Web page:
Now, if you’re in a large-scale tournament where you’re up against thousands of other managers, then yeah, you need to be chasing upside everywhere. But in a typical 12-team league where you don’t need to worry about teams with the same players as you, your goal is just to score the most points. The more usable weeks your receivers put up, the better.

Outside of the elite guys, reliable WR3s like Zay Flowers and Christian Kirk provide a strong sense of stability to your lineups.

When drafting wide receivers in Best Ball, feel free to deviate a bit from ADP to secure a stack if possible. I’m not saying to reach multiple rounds just to stack a wide receiver with your quarterback. But if you took Tyreek Hill and Jaylen Waddle early in your draft, it would behoove you to prioritize drafting Tua Tagovailoa later, even if that means taking him over guys you would prefer in a vacuum.

How To Approach the Tight End Position

Anyone who has played fantasy for more than a season knows how erratic tight end production can be. For years, there were a couple of elite tight ends you can rely on. Rob Gronkowski and Jimmy Graham carried the position for years, as did Antonio Gates and Tony Gonzalez.

More recently, though, it’s been just Travis Kelce. One man. Alone. Just two years ago, Kelce posted the single largest gap between the TE1 and TE2 in history. While Kelce once again finished as the TE1, averaging 14.6 fantasy points per game, the gap was much smaller in 2023.

In previous years, I would want to secure an elite tight end. Currently, it doesn’t appear as if there is a clear way to secure a sizable advantage at the position.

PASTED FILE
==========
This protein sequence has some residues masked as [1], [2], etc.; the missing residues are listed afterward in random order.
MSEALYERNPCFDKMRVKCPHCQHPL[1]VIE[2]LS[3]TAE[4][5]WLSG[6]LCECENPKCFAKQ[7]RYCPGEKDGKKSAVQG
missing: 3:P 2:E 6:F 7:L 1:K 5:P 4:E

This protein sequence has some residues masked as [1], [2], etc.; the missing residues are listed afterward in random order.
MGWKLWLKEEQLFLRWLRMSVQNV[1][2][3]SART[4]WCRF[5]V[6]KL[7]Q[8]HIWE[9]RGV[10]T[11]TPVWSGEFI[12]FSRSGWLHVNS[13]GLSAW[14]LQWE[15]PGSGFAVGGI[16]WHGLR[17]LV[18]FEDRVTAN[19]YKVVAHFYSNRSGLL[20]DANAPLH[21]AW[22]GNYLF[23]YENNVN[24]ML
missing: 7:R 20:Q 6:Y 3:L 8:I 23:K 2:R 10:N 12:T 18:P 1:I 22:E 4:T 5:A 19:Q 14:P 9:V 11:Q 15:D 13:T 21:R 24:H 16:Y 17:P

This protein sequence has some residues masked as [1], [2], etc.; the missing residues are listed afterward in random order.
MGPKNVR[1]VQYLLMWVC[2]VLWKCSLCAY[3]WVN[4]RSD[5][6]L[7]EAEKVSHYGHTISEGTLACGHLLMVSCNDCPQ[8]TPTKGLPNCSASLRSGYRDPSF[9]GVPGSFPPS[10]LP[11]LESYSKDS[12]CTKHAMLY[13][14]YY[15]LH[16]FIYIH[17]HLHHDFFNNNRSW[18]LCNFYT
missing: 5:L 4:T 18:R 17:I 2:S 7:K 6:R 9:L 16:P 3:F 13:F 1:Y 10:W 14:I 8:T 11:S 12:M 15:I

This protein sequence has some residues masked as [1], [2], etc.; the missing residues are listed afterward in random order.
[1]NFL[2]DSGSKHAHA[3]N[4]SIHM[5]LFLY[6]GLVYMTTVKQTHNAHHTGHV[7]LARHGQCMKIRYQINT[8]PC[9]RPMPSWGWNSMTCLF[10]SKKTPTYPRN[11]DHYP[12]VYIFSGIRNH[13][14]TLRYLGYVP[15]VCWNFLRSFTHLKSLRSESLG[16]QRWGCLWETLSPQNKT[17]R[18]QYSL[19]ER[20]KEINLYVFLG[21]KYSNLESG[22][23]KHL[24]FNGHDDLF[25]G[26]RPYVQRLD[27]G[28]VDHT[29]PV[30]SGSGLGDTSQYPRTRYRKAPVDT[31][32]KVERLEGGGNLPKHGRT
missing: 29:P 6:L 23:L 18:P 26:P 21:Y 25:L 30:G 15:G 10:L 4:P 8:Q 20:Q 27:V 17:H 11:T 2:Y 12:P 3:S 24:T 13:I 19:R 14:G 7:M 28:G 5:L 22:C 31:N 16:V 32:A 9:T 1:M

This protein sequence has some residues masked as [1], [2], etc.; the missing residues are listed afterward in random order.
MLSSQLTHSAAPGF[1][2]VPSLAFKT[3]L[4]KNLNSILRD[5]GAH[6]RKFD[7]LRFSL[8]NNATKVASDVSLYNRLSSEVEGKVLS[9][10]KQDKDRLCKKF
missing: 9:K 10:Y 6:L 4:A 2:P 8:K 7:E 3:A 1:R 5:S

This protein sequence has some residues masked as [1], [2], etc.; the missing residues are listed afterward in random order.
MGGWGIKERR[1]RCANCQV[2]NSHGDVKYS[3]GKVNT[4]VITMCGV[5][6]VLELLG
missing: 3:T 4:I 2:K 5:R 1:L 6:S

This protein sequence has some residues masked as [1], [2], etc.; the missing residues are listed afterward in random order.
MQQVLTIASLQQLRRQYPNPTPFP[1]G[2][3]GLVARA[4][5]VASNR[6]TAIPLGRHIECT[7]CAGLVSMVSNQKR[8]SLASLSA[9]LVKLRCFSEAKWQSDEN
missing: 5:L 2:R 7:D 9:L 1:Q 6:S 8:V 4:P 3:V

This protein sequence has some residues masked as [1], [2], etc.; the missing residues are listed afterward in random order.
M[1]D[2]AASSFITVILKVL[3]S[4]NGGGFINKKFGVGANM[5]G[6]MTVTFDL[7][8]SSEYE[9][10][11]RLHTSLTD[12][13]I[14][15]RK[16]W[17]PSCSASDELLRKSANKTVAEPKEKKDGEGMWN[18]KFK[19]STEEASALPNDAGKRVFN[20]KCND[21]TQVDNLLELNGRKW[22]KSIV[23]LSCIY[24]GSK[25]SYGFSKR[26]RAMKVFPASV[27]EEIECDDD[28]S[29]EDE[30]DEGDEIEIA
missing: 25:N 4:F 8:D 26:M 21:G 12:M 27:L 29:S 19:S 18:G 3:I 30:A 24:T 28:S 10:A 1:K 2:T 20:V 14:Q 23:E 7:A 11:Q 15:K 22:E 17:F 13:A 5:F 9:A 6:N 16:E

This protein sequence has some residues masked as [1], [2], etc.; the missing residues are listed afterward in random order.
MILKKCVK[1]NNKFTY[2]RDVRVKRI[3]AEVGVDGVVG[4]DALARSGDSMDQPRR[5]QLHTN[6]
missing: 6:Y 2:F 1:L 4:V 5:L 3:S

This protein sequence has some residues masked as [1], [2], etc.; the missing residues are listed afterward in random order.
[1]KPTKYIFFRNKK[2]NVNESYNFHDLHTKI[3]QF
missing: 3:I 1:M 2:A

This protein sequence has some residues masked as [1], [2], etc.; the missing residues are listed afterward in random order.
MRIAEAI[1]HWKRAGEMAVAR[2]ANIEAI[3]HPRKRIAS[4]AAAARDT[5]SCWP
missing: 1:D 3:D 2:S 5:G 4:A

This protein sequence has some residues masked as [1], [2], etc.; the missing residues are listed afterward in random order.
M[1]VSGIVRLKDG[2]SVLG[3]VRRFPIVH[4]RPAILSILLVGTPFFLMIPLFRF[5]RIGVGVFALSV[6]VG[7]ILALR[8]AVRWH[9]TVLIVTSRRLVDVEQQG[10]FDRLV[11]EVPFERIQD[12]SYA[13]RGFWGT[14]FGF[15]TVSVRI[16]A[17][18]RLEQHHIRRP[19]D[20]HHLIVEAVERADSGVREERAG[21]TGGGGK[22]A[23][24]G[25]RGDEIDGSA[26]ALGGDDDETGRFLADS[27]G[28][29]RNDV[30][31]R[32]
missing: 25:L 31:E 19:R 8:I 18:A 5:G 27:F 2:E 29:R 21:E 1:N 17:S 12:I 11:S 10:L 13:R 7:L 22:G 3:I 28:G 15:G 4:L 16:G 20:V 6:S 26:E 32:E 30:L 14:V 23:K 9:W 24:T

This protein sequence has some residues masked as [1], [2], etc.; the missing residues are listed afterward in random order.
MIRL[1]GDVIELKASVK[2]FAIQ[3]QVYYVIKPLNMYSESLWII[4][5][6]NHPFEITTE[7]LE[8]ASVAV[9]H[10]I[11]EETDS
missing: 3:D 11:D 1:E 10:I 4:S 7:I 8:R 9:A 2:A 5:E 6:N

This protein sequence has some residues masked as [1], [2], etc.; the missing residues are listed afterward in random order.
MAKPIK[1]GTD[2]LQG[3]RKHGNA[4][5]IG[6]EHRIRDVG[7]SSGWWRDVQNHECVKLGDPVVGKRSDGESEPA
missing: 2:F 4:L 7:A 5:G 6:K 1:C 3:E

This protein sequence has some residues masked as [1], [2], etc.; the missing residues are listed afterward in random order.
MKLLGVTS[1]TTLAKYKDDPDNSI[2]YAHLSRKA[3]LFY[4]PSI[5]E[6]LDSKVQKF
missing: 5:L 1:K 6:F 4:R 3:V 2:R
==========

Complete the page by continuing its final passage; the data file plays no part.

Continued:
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I would hesitate to call any current tight end “elite,” but the position is in a pretty good spot this year with at least 12 guys you would feel pretty good about starting every week.

Similar to QB, if you have an elite TE, you can get away with taking just two. I would not scoff at the notion of applying that logic to all 12 of this year’s startable guys. If you want to take one of them and a late-round guy, you can swing that. However, since tight end is also eligible at Flex, it’s usually more worth it to take three tight ends than three QBs.

A common team structure is 3 QBs-5 RBs-7 WRs-3 TEs. Barring exceptional circumstances, I will almost always only take five total QBs and TEs. For one of them, I’m limiting it to two.

If you’re not taking your first tight end until the later rounds, you need to take three. Prioritize chasing touchdowns. Your TE is not going to score many fantasy points without finding the end zone. Taking three touchdown-or-bust TE2s and increasing the odds you get a score from one of them each week is the way to go.

With the fantasy football season behind us, why not start preparing for your rookie drafts with our dynasty rookie rankings? Additionally, as you look to improve your team heading into 2024, our dynasty trade calculator can help you find the perfect deal to boost your championship chances.